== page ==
Ten years after codifying diversity as an aspirational goal or core value, the need to measure the effectiveness of learning at a diverse Christian college has emerged. This assessment is not limited to the percentages of students or faculty; even at a campus like Nyack, there are areas that need assessment and improvement: 

  • Nyack now has substantial populations of Asian Americans, blacks, Hispanics and whites so that members of each group can find a vibrant collegiate environment solely within their own group.  In other words, students are under no compunction to socialize with students from a different group.  Is this, then, really a diverse environment whereby students are learning to work with each other?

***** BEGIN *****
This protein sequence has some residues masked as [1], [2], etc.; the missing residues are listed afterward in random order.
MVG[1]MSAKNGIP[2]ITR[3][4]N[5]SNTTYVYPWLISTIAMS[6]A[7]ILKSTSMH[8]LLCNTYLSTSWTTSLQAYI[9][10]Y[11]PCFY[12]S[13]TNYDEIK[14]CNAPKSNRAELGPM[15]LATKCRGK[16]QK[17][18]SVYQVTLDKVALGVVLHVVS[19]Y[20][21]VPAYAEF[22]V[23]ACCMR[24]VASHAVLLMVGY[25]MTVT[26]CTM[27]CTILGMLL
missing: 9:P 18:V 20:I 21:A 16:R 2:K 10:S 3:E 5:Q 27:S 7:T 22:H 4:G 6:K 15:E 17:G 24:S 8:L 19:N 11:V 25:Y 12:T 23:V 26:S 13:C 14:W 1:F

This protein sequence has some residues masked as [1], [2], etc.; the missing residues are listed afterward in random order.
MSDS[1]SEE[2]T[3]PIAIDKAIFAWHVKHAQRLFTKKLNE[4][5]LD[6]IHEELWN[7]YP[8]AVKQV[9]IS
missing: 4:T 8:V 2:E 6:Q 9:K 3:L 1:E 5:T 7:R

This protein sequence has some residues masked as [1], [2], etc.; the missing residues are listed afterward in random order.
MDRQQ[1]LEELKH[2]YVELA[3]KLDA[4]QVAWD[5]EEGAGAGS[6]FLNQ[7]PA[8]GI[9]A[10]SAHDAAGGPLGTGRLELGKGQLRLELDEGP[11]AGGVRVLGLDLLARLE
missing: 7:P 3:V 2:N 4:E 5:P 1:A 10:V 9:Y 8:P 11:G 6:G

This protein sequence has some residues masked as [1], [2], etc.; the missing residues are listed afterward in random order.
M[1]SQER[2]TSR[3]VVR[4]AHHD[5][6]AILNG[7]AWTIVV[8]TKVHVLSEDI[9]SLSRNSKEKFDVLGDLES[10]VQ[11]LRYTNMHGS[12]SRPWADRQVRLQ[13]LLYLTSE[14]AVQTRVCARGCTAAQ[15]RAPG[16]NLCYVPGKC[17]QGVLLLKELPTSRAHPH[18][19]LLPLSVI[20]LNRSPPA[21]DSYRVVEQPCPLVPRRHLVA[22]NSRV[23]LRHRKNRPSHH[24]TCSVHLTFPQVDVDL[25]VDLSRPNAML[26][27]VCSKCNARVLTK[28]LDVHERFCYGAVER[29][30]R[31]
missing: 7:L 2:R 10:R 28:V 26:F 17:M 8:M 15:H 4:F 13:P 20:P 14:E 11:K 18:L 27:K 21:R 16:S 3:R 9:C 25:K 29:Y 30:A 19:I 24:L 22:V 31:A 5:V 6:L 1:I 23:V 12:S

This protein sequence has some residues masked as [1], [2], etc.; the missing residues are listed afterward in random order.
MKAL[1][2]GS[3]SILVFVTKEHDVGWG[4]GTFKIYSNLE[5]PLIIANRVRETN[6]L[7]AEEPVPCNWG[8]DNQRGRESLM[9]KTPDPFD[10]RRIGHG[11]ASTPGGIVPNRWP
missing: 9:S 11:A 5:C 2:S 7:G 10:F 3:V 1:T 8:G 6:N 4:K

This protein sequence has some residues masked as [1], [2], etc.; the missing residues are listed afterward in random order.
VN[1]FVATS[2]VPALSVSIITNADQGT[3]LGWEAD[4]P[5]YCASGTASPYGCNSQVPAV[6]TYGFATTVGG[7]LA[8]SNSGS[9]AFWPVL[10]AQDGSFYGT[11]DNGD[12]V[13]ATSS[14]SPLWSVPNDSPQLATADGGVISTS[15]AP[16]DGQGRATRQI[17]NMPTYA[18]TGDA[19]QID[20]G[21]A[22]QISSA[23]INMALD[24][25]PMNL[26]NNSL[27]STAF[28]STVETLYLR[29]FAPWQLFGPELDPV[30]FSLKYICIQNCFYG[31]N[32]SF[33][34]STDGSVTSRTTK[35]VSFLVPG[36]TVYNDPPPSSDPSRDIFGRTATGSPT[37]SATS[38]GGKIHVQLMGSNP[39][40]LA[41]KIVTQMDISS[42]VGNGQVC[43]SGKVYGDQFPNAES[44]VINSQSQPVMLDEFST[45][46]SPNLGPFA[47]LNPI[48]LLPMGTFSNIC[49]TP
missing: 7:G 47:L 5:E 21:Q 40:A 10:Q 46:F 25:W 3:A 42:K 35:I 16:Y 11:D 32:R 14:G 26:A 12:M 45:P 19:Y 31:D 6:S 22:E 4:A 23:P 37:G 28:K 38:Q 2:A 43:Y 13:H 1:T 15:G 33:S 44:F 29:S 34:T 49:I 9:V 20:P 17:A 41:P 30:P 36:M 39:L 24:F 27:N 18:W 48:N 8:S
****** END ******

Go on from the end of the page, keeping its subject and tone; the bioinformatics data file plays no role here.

• Nyack’s professors now teach a range of courses that explore issues related to diversity, yet do they engage social justice issues, white privilege, institutional racism and the like?  Few graduates, with the exception of those in certain majors, seem to be aware of these issues.  So what sort of training should faculty receive to assist them in engaging the more difficult topics that must be studied at a college as diverse as Nyack?
  • Nyack’s retention and graduation rates for black and Latino students lag behind the rates for Asian American and White students.  Similarly, these rates at the Manhattan campus are far below those at the suburban campus. Are the programs that Nyack has in place to assist at-risk students effective? Are they the right programs to assist at-risk students?